On Jan 25, 2010, at 11:16 AM, FERENC KOVACS wrote:
This is what MT people do not seem to understand, becasue they believe in Frege who says that the sense of a sentence is derived from the sense of its constituents (words).
I'm not clear on what you're saying here. "Frege" conveys no information or context for me.
What I'm GUESSING you're saying is what I think is a significant divide in the MT (machine translation) community.
In 2006 on a lark I attended a MT conference here in Cambridge simply because I could. Other than being amused by the Russian-to-English translation fumblings in the early 1960s, I have absolutely nothing to do with MT other than general intellectual curiosity.
In the opening meeting the out-going president mentioned in his opening remarks about the long standing dispute/battle/squabble/wrangle over the basic point:
(1) the entire meaning of a message is self-contained in said message, or
(2) the complete meaning of a message could depend on contextual information OUTSIDE of the message.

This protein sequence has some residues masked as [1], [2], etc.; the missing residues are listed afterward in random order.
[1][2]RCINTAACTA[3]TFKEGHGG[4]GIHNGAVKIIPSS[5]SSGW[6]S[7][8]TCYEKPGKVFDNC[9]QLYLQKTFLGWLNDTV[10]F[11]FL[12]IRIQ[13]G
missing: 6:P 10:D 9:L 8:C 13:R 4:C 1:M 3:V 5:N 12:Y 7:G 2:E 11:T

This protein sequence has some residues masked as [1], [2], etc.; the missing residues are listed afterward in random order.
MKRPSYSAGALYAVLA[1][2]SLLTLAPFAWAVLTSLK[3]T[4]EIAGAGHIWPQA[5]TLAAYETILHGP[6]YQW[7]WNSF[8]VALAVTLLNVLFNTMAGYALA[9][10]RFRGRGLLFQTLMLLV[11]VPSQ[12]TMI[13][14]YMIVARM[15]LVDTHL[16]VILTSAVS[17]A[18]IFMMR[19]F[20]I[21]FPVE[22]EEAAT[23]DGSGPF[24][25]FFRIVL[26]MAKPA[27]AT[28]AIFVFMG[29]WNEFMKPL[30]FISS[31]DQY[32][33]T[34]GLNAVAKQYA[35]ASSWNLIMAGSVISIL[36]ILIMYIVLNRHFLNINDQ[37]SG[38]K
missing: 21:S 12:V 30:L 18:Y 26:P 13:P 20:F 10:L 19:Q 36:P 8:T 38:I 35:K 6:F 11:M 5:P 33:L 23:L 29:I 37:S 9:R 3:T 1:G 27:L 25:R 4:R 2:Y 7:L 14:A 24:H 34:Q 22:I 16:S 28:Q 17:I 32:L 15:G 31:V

I couldn't believe my ears, since I could not then & can not now believe in #1. It's just not a world I've experienced. Is #1 possible? Yes. How much of the time does #1 happen? I'd say not much.
I double checked to be sure I correctly heard what I thought he'd said & he confirmed the above two decidedly opposing points of view.
Reading the NY Times is not the problem I'm interested in. Those are documents written by humans, edited by humans for readability & intended for more or less widespread human consumption.
I want something--MT? Ontology support?--that can read Fortran, Jovial, COBOL. Java, PHP, Ruby, C, etc. (oops... that's a computer language) documents & make (more) sense out of said documents. These are textual artifacts (therefore "documents"?) which may or may not be written by humans, they're decidedly NOT edited for readability, and they are really not intended for human consumption.
AND much of the context in software code has been entirely stripped away. So much to most of the context is external to the message/document I'm trying to make sense of.
AND... not to belabor the obvious, these documents can be stunningly devoid of any sort of formal, mathematical logic since they're dealing with regulations, laws, & business practices which often defy logic. If a law states that under thus & such circumstances 1 + 1 = 3, then that's the way it is.
Is "ontology" going to help deal with my problem, or am I peering down the wrong rabbit hole?
Bluntly... is it a waste of my time & your bandwidth to pay attention to this ontology stuff? Is ontology intended for an entirely different problem.